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Javier Cercas and Manuel Vilas, winner and finalist of the most literary Planet Award


Javier Cercas and Manuel Vilas, two heavyweights of Spanish literature, were crowned last night in a Barcelona still on alert for protests by ruling c

Javier Cercas and Manuel Vilas, two heavyweights of Spanish literature, were crowned last night in a Barcelona still on alert for protests over the sentence with the Planeta Prize, the award best endowed with Spanish letters. After a few years in which the prize had turned towards proposals of gender and undoubted commercial hook, the jury, composed of Alberto Blecua, Fernando Delgado, Juan Eslava Galán, Pere Gimferrer, Carmen Posadas, Rosa Regás and Belén López, opted for two first Swords of the literature of our country that enjoy a rare combination: great public success and recognition of the most demanding criticism.

Javier Cercas took the 600,100 euros of the main prize with a manuscript entitled Broken glass presented under the pseudonym Melchor Marín. Terra Alta , that will be the title of the novel when the first week of November arrives at bookstores, is inspired by the story of the mosso d'esquadra who involuntarily became a hero in the attacks of Cambrils of the summer of 2017, in the that four armed jihadists intended to cause a massacre on the seafront after the attack on the Ramblas in Barcelona, ​​perpetrated a few hours earlier. The aftermath of the event and the climate of tension that Catalonia experienced that summer, with the process about to explode shortly after, are the background landscape. The plot is divided into two: on the one hand the story of a marriage is told and, on the other, there is the complicated resolution of a triple murder by the mosso in the Tarragona town of Gandesa, the capital of the Terra Alta region.

Cercas, born in Ibahernando (Cáceres) in 1962, although Girona from adoption since the age of four, has been characterized as a very critical voice with nationalism and identity drift in Catalonia. Reality usually leaks into his work. From the bestselling Soldiers of Salamis (on an episode of the Civil War) to Anatomy of an instant (the intrahistory of the failed coup d'etat of 23-F) or The imposter (inspired by the figure of Enric Marco Batlle, who was posing as survivor of a Nazi concentration camp), the most relevant facts of the recent Spanish history have served as inspiration in most of his work.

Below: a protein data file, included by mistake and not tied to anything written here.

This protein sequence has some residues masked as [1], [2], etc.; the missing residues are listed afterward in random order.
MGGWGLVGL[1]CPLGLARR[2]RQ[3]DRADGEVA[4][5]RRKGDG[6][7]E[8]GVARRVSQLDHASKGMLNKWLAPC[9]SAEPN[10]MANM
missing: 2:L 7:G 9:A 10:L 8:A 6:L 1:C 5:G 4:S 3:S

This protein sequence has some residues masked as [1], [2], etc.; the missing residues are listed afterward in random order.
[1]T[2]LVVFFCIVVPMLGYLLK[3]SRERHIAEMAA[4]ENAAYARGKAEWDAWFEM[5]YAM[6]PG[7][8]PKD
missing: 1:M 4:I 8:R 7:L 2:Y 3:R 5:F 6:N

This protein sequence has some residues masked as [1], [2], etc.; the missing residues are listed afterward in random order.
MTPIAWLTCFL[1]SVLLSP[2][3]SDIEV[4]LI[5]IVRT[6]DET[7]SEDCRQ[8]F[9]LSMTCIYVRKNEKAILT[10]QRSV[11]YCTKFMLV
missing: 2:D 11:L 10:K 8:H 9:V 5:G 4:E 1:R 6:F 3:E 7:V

Manuel Vilas (Barbastro, Huesca, of the same fifth as Cercas) was a finalist and took home the 150,250 euros of the prize with Alegría. Vilas chose the name of Viveca Lindfords, a usual Swedish actor in fantasy and horror movies with a small role in As we were to camouflage his authorship and his manuscript was named after Rob Reiner's classic. The many readers of his latest work, Ordesa , considered by critics as one of the best books of the past year and also blessed by the public with 100,000 copies sold, will find in Alegría a kind of continuation. If in Ordesa Vilas she traced a kind of autobiography in which she remembered her childhood and her relationship with her parents in a brutally tender, lyrical and wildly stark manner, in Alegría she continues to explore the passing of the years after the death of her parents. The protagonist is a middle-aged man tormented by demons and touched by depression that, somehow, manages to make his way gradually towards happiness.

Neither Cercas nor Vilas, two of the most powerful names in Spanish literature, were authors of Planeta until last night. Both published for years on different labels - Random House Literacy in the case of the first and Alfaguara in the second - belonging to Penguin Random House, the only other large group in Spain capable of competing with a giant like Planet. So the double operation is interpreted as a coup d'etat by Planeta, which turns 70 this year, on its most direct competitor in Spain, which in recent months had initiated a strategy to buy other stamps of smaller size, such as the Last great independent publisher, Salamandra. Sources of the group took away iron to the subject ("It is something that happens every day") and it is true that the fact that an author jumps to another publishing house is habitual. What is not so much is that the robbery is double, with a media speaker of the caliber of the Planet and that affects the most grenade of the rival literary team. Seventy years are not met every day.

According to the criteria of The Trust Project

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